4 minutes read

Snack Podcast – David Ogilvy

Probably the most famous advertising pioneer, David Ogilvy is someone who every advertiser admire. 

In this episode, we’ll talk a little bit about the father of advertising and the process of becoming

“the most sought-after wizard in today’s advertising industry”. – TIME




There are many great advertising pioneers that we are going to talk about in this podcast, so I found most fitted to begin with the father of advertising, the one and only, David Ogilvy.

Being the father of advertising is certainly a title that you don’t receive overnight.

The process was long and somehow unexpected.

It all started on 23 June 1911, at West Horsley. He grew in a poor family from Surrey, England. His father, Francis, was an unsuccessful financial broker, which brought David a scholarship for straitened circumstances to Fettes College in Edinburgh.

In 1929, he stepped up his game and won a scholarship in History to Christ Church, Oxford. After realising that his studies weren’t successful, he left Oxford for Paris in 1931.

Paris was a challenging experience for David.

He worked as an apprentice chef at the Majestic Hotel. Although working as a chef was harsh, this was a cornerstone that molded the disciplined advertising legend he became.

After leaving Paris, he returned to England to sell Aga Cookers cooking stoves, door-to-door. This is the place where people started to notice Ogilvy’s potential.

  • 8 online advertising lessons from Ogilvy

His success marked him to his employer, who asked him to write an instruction manual on door-to-door selling. Later on, “The theory and practice of selling the AGA Cookers” manual, became the finest sales instruction manual ever written in the eyes of Fortune magazine editors.

Here is a quote from the famous guide:

“The more prospects you talk to, the more sales you expose yourself to, the more orders you will get. But never mistake quantity of calls for quality of salesmanship.”.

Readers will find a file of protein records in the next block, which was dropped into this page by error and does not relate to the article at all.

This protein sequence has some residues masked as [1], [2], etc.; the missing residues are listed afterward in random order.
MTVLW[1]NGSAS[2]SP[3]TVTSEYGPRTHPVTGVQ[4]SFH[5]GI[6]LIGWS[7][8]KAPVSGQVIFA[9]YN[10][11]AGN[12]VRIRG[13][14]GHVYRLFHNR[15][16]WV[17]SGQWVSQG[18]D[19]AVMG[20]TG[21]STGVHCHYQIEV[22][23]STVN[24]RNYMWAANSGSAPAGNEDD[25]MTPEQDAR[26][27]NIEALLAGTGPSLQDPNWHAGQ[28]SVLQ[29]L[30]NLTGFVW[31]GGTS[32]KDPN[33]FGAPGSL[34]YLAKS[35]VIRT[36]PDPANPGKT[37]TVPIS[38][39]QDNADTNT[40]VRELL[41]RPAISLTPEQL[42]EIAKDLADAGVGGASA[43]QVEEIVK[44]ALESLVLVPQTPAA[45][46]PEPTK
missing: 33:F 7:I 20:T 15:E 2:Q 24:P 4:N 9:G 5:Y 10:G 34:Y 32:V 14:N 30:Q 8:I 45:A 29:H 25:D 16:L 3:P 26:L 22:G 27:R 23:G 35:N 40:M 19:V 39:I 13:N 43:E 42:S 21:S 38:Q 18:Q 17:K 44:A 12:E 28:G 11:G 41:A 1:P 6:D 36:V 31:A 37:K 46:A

His manual became famous among bigger advertising agencies. Thanks to his brother who showed the manual to Mather & Crowther, a London advertising agency, David started his advertising career as an account executive for the same company.

Ogilvy didn’t stop there. He persuaded his agency to send him for a year to the Unites States.

He settled in New Jersey where he worked for George Gallup’s company “Audience Research Institute”. Gallup was a defining raw model and mentor for Ogilvy. He influenced the way he thinks and helped him see advertising more objective and realistic.


Among the many things that Ogilvy learned from Gallup, he also acquired secret intelligence techniques that he applied and mastered during the second World War.

During World War II, he worked for the British Intelligence Service at the British embassy in Washington. This was a major game changer for him. Ogilvy was trained in sabotage and close combat and during the time he was a secret Camp X member, he was assigned to projects that included successfully ruining the reputation of businessmen who were supplying the Nazis with industrial goods.